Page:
The Eat Local Challenge is well underway as today brings a close to the first week. It’s been an exciting week as I’ve contemplated where I’m spending my money, who it’s going to, and if it’s helping our support our local economy. Simply making these choices consciously led me to eat some amazing, fresh & local food this week.
Goal 1: Spend 10% of your budget on local foods.
I had the luck of being chosen to attend Charleston’s first Patron Secret Dining Society event this past Thursday night. It felt very Guerrilla Cuisine-esque, as we weren’t quite sure what we were getting ourselves into. The location was secret. The meeting place wasn’t provided until just days before the event. And upon arriving at the meeting location, they put us on a bus and handed us a clue. A Patron branded key chain with the initials BHP engraved upon it. “BHP?,” everyone speculated what it could possibly mean.
Much to the dismay of my date, we weren’t held at gun point or blindfolded but instead dropped off at the Boone Hall Plantation (thus BHP) Cotton Dock for an evening of Patron cocktails, music, and dinner. Rain on the tin roof and cocktails in hand, we proceeded to enjoy the evening with new friends and Patron may have actually converted my friend from a tequila hater to a “maybe it’s not as bad as I thought” drinker.
We learned 60 pairs of hands touch every Patron bottle despite the fact they could have automated the process long ago. Patron quite literally keeps a small town in Mexico humming with jobs. Also no two bottles are the same, as they are hand blown each and every time. And with complete randomness we were informed the owner also owns Paul Mitchell, the hair product line.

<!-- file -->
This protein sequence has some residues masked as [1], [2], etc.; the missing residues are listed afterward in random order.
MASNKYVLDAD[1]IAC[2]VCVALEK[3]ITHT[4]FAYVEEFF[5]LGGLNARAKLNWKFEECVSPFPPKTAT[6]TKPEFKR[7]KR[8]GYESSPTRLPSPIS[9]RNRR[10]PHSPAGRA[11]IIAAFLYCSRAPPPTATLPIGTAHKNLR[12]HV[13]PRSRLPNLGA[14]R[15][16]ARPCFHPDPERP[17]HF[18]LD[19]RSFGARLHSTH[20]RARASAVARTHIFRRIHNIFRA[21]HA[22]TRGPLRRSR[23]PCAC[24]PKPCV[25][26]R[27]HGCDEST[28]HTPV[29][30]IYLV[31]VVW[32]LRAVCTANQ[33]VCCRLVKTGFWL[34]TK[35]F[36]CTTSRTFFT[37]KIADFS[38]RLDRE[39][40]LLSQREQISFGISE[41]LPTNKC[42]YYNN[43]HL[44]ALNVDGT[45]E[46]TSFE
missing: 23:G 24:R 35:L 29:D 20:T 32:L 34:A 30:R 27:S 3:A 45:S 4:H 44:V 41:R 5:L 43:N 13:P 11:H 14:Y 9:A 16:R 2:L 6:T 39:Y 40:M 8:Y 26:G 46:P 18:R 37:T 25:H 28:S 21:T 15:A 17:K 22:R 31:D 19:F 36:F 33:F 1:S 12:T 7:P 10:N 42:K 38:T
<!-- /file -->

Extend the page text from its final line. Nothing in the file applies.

Once the evening was over and they told us to get the heck out of there, we loaded back onto the bus feeling warm and extra friendly. When a bus load of adults started singing “99 bottles of Patron on the Wall”, transitioning into Journey songs, we knew it was time to call it a night. Well done Patron!
~ Mandy – The Food Obsessed Gusto Girl
If you’ve never checked out the show “A Day in the Life”, add it to your “to enjoy list” right now! The show, produced by Morgan Spurlock of “Super Size Me” fame, is available as exclusive content on Hulu. Even better, it’s free. No subscription required to watch these babies!
Given that we’re complete food nuts, we gravitate toward anything about chefs and restaurants. No surprise when we found the latest episode of “A Day in the Life: Stephanie Izard”, we were stoked! Stephanie Izard is the only female to have ever won Top Chef and she’s now owns a fantastic gem of a restaurant in Chicago called “Girl & the Goat“.
About a year ago we had the pleasure of meeting Stephanie at an event called Cochon 555 in Chicago. The event is all about taking a heritage breed pig and using all the pieces & parts to come up with a variety of preparations for the guests. It was a pork-fest if there ever was one, but I digress, the point is Stephanie Izard is a rockstar. She’s extremely talented, her food is fantastic, and even better…she’s gloriously personable!
So take 25 minutes and watch this episode that’s all about 24 hours in the life of Stephanie Izard. Enjoy!
As proud members of Lowcountry Local First and fans of the locavore movement, we’re super excited for the arrival of “Eat Local Month”! “Eat Local Month will provide fun and educational opportunities for our community to actively engage in eating what is ripe, delicious and in season,” says Lowcountry Local First. Sounds good to us!
There are a variety of fun things to do to support local farms, restaurants, and business alike as a part of “Eat Local Month”.
And now to THE CHALLENGE! Lowcountry Local First has issued an “Eat Local Challenge” for the month of April. Register on the website and the challenge yourself to any or all of 11 different goals. They include things like “shop at the farmer’s market or join a CSA” or “preserve fruits or veggies to enjoy later” or “throw an All-Local dinner party”. We signed up and we’re already tackling our goals!
Hilary is obsessed with cucumbers and she really wants to learn how to pickle this year. Today she purchased a cucumber plant, pot, and potting soil and checked the “grow your own food in your yard or community garden” challenge off her list.
Check back soon for more reports of Eating Local until our hearts are content!